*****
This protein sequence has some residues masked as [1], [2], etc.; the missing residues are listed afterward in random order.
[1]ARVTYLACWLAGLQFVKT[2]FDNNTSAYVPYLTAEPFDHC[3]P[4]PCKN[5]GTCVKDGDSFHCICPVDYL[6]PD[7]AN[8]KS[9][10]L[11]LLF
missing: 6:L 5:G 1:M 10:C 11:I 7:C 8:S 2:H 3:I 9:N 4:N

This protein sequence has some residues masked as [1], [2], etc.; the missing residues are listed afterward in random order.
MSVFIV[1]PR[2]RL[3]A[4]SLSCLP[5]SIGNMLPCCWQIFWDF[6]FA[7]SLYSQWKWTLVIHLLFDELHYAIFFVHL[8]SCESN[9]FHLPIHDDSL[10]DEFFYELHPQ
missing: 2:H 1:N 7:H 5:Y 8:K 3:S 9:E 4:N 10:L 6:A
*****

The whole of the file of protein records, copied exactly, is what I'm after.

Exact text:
This protein sequence has some residues masked as [1], [2], etc.; the missing residues are listed afterward in random order.
[1]ARVTYLACWLAGLQFVKT[2]FDNNTSAYVPYLTAEPFDHC[3]P[4]PCKN[5]GTCVKDGDSFHCICPVDYL[6]PD[7]AN[8]KS[9][10]L[11]LLF
missing: 6:L 5:G 1:M 10:C 11:I 7:C 8:S 2:H 3:I 9:N 4:N

This protein sequence has some residues masked as [1], [2], etc.; the missing residues are listed afterward in random order.
MSVFIV[1]PR[2]RL[3]A[4]SLSCLP[5]SIGNMLPCCWQIFWDF[6]FA[7]SLYSQWKWTLVIHLLFDELHYAIFFVHL[8]SCESN[9]FHLPIHDDSL[10]DEFFYELHPQ
missing: 2:H 1:N 7:H 5:Y 8:K 3:S 9:E 4:N 10:L 6:A